gregory kloehn repurposes trash into vibrant houses for the homeless
gregory kloehn repurposes trash into vibrant houses for the homeless gregory kloehn repurposes trash into vibrant houses for the homeless
may 07, 2014

gregory kloehn repurposes trash into vibrant houses for the homeless

gregory kloehn repurposes trash into vibrant houses for the homeless
all images courtesy of brian j reynolds



the necessity to shelter the homeless is a prevalent and widespread reality for many urban areas, including oakland, california, the hometown of american artist gregory kloehn who is using his creative capacity as an action for change. as the founder of the ‘homeless homes project‘ — a community driven initiative — kloehn has realized a low-cost, practical and imaginative solution for the construction of habitable shelters for those living on the streets. he combs through heaps of illegally dumped trash, commercial waste and excess household items piled in alleyways and discarded throughout the city, and upcycles the raw materials into walls, roofs, doors, windows, wheels and locks. kloehn describes that adopting the otherwise disused garbage as a medium for architectural development ‘diminishes money’s influence over the building process‘ and transforms the rejected debris into an object of hope and happiness.

gregory kloehn homeless homes project turns trash into vibrant houses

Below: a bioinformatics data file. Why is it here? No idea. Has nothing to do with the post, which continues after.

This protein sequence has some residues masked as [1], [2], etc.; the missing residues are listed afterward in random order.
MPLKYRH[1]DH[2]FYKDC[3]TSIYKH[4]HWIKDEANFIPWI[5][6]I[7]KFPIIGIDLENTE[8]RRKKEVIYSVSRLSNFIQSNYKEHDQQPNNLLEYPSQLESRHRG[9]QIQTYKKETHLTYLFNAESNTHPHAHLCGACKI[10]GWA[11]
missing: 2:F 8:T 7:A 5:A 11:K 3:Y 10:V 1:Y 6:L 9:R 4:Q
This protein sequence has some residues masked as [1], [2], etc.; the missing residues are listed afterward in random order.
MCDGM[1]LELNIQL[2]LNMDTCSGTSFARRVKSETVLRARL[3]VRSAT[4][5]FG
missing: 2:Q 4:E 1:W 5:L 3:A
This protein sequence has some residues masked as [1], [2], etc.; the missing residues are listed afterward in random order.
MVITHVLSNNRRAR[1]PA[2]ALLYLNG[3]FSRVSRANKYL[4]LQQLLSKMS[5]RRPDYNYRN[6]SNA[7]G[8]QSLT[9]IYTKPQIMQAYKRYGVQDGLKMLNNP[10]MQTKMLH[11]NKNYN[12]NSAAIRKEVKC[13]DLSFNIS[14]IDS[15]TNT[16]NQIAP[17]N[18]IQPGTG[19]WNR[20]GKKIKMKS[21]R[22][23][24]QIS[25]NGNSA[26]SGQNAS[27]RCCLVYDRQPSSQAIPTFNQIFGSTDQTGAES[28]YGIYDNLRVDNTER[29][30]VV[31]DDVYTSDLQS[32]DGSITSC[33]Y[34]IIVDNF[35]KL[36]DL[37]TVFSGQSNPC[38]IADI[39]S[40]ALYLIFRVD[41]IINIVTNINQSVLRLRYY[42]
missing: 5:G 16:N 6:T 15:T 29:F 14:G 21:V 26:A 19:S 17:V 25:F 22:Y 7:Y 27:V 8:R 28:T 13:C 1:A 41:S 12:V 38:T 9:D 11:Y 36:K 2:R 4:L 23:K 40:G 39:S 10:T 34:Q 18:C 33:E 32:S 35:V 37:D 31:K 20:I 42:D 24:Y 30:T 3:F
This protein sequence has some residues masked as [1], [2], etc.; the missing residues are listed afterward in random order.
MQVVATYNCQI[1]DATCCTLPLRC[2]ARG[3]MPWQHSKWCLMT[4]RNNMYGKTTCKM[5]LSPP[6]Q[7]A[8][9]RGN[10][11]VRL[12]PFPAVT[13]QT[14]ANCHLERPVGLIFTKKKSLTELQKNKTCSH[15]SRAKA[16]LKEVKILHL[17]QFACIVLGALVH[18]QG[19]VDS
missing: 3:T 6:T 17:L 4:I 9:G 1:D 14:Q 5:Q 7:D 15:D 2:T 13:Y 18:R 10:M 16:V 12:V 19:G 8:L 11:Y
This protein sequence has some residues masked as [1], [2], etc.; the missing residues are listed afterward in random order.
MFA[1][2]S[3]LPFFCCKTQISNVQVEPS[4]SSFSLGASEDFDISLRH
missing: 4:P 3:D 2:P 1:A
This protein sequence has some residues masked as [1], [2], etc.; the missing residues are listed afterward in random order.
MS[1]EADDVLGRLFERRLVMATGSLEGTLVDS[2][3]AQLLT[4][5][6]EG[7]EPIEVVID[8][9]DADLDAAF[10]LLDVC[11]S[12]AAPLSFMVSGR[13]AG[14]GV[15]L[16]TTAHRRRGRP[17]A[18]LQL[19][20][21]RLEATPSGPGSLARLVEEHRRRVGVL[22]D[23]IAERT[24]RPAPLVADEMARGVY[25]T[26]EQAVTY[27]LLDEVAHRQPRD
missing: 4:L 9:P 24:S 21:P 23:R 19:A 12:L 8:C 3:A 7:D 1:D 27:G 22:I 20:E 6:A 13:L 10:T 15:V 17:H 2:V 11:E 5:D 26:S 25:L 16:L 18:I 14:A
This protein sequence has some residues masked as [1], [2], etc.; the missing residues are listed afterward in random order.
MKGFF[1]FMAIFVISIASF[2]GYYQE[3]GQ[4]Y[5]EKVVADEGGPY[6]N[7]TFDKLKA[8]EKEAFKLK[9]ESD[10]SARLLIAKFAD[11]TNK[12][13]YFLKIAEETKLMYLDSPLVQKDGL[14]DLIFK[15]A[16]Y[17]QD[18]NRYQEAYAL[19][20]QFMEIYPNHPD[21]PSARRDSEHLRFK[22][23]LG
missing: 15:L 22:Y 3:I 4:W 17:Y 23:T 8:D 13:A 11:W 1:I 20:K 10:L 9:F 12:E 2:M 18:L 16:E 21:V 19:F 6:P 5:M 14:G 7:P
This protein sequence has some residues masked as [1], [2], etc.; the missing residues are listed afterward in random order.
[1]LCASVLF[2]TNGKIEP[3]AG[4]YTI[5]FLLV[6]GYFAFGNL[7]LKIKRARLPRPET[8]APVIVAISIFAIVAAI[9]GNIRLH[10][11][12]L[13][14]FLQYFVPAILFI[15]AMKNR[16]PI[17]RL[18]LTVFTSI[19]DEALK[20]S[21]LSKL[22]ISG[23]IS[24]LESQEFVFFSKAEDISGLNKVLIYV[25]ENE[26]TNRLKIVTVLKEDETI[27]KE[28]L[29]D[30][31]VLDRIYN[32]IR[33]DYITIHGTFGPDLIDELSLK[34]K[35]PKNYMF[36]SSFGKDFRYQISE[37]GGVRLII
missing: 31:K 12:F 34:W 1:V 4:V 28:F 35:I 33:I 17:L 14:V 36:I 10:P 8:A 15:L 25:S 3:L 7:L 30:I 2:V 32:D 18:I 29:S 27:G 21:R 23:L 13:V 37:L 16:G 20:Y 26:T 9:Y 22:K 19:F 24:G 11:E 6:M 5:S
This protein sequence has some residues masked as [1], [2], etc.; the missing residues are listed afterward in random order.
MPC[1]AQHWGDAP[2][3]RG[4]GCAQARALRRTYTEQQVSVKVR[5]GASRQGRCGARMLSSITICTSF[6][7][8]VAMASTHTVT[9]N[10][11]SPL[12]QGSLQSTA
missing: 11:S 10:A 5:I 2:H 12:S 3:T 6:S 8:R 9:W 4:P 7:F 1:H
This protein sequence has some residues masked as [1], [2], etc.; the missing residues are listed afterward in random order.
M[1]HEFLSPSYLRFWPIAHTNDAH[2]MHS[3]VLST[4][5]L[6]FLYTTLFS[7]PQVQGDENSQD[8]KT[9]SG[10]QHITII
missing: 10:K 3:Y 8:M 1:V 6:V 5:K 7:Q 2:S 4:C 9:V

two colorfully painted structures made by the homeless homes project




the small-scale structures are built with a special attention to an animated color scheme and fresh design details. painted in hues like cotton candy pink, canary yellow, sky blue, and hot red, they bring a strong sense of vibrancy and spirit to each individual dwelling. tiny doors are embellished with mirrors and windows, transmitting daylight into the mobile habitat, while locks equipped on the entryways bring a sense of security and privacy to the residents.

gregory kloehn homeless homes project turns trash into vibrant houses
discarded plastic sheeting is reused as a rain-proof roof




smart use of materials and clever reinterpretations of the trash supplies constitute rain proof roofs — formed from discarded plastic sheeting — windows — made from a washing machine door — and skylights — fashioned from wooden pieces. all homes are mobile so that they can accommodate the nomadic lifestyle of homeless residents while avoiding the complexities of permanent structures.

gregory kloehn homeless homes project turns trash into vibrant houses
a small cut in the front door doubles as a window, left ajar to bring the sunlight inside

gregory kloehn homeless homes project turns trash into vibrant houses
the coolly-lit space inside comprises a smooth wooden floor and a sturdy pink framework

gregory kloehn homeless homes project turns trash into vibrant houses
two habitable mobile units, one in a mustard yellow and the other painted cotton candy pink

gregory kloehn homeless homes project turns trash into vibrant houses
a sky blue dwelling features a skylight and a side window

gregory kloehn homeless homes project turns trash into vibrant houses
the interior of the structure is fitted with a shelving unit and a painting

gregory kloehn homeless homes project turns trash into vibrant houses
a washing machine door is repurposed into a window for the house

ggregory kloehn homeless homes project turns trash into vibrant houses
a small pink unit features a large window along its side, and reflective panels across the entryway, sourced from bicycles

gregory kloehn homeless homes project turns trash into vibrant houses
the artist and a future resident move the painted structure throughout the city